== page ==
Examining the bones of the Little Bighorn dead reveals the hard lives – and sudden, violent deaths – endured by these U.S. Frontier Army soldiers.
The June 25-26, 1876, Battle of the Little Bighorn fought in southern Montana was Native Americans’ greatest victory over U.S. Frontier Army regulars and the most famous battle of the 19th-century Indian Wars. All soldiers in the five 7th Cavalry Regiment companies personally led by Lieutenant Colonel George Armstrong Custer were killed, and the seven surviving companies suffered numerous dead and wounded during the fighting and in a successful defensive action led by Major Marcus A. Reno and Captain Frederick W. Benteen a few miles away from “Custer’s Last Stand.”
One important legacy of the battle is the bones of the fallen soldiers that have come to light from time to time over the years.
The bodies of about 260 7th Cavalry Regiment officers and men killed on June 25 and 26, 1876, were given a hasty but not uncaring burial on June 28. Most of the men, found lying on the battlefield in the locations where they had died, were simply covered with soil scooped up from either side of their already swollen and decomposing remains. One officer recalled that the battlefield was a “scene of ghastly and sickening horror.” The victorious Native Americans had removed all of their dead before departing the valley of the Little Bighorn River at the approach of an army column under Brigadier General Alfred Terry and Colonel John Gibbon on June 27.
Most of the officers’ remains were identified during the hasty burials, and these were exhumed in 1877 and returned to the east or to their homes for reburial. The most famous among these men was George Custer, whose remains were reinterred at West Point. Several other officers’ remains – including those of Custer’s brother Captain Thomas Custer, who was twice awarded the Medal of Honor in the Civil War – were reinterred at Fort Leavenworth, Kan. For the most part, the enlisted soldiers’ bodies were not identified. Their bones were exhumed in 1881 and reburied in a mass grave on the top of Last Stand Hill, where they remain today under a large granite monument listing the men’s names and memorializing their sacrifice.
However, the individuals who exhumed the remains were not trained skeletal anatomists, and the soldier work details overlooked some bodies and only collected large skeletal elements of others, leaving behind many bones. Human remains, largely individual bones, representing 44 of those who died at the Little Bighorn have been found, collected or formally recovered from the battlefield since 1877. Many partial and a few nearly complete remains were recovered as a result of professional archaeological work on the battlefield that began in the 1980s. Since then there has been a concerted effort to find and analyze human remains associated with the Little Bighorn battle. This was done in part to learn more about the lifestyle and manner of death of those who died, but also with the intent to identify the individuals represented by the bones. The latter effort has been only partly successful.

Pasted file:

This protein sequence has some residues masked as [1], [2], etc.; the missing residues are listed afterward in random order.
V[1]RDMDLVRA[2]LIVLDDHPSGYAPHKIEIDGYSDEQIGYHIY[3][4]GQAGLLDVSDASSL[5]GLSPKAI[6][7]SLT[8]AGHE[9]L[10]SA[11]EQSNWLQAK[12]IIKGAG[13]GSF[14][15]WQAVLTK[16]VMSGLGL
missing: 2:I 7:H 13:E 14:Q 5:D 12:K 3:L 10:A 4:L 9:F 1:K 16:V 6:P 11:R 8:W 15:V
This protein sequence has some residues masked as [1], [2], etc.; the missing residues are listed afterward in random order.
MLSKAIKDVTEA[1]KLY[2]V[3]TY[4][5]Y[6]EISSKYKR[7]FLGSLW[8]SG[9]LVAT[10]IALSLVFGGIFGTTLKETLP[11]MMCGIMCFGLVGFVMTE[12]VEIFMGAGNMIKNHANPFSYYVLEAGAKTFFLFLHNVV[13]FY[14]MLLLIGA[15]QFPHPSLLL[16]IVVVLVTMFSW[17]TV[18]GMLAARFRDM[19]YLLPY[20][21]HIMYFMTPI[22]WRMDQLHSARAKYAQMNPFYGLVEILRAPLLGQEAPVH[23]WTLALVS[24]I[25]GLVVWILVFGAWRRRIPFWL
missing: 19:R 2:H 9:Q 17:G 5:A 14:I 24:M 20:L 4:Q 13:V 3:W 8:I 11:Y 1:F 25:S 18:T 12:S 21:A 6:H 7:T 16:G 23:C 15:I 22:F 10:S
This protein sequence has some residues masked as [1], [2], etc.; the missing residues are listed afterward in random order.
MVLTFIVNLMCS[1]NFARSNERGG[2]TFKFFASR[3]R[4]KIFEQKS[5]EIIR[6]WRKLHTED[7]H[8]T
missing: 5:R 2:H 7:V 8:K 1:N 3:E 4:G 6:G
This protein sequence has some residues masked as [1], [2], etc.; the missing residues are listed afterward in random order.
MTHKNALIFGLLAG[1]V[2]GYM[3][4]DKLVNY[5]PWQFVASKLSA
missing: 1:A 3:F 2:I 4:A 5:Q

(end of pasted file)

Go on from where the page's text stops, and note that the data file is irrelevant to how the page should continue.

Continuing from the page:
EVIDENCE OF THE BONES
The osteological (scientific study of bones) examinations have revealed a good deal about the men who rode with – and ultimately died with – Custer. The soldiers suffered from a variety of ailments and injuries beyond the traumas inflicted upon them at the time of death. Their bones told the story of congenital diseases and developmental defects that some of the men had when they enlisted in U.S. 7th Cavalry Regiment. They also reflected the debilitating effects of the harsh conditions and strenuous lifestyle Frontier Army cavalrymen endured. The observed changes in bone structure and development resulting from trauma-induced injuries included compressed vertebrae,shoulder separations, and healed fractures in the skull, collarbone, lower arm, ribs, hand and foot. Degenerative changes were seen as well, including in the jaw, shoulder, elbow, wrist, hand,hip, knee and foot, and evidence of osteoarthritis was present in the back and joints. The teeth of most soldiers studied showed extensive use of tobacco and coffee (which caused staining),and oral health care appears to have been largely ignored, as evidenced by numerous decayed and abscessed teeth.
Two case examples epitomize the skeletal story of the men who died at the Little Bighorn.One set of nearly complete remains indicated the soldier was between 30 and 35 years of age at the time of his death. At 65.3 inches tall, he was among the shorter casualties. His size may have been caused, in part, by fairly numerous growth interruptions. There was an old, small,well-healed cranial fracture above his right eye.Numerous degenerative changes were present as well. The upper neck demonstrated arthritic changes, but the most marked joint changes were in the mid to lower spine. The soldier also had temporomandibular joint problems, suggesting that he ground his teeth during sleep.
The dental health of this soldier was surprisingly good compared to most of the other remains studied. The most likely explanation for his healthy teeth was dental care. He had at least six fillings.These restorations provided a unique opportunity to examine dentistry techniques and materials used during a formative period in the development of American dentistry. He had both gold and tin-base restorations, materials that were commonly used at the time.This individual’s excellent oral health occurred despite one nearly ubiquitous oral devastator of the cavalrymen – tobacco consumption. His teeth displayed moderate staining and the associated dental wear indicated tobacco chewing.
The bones revealed a good deal about the man, but not his cause of death. He died on the defense line at the Reno-Benteen portion of the battle, but it is not clear how he died. Likely, the cause of death did not impact his bones, and thus it left no trace. The soldier has not been identified, as his age and height fit a number of possible candidates.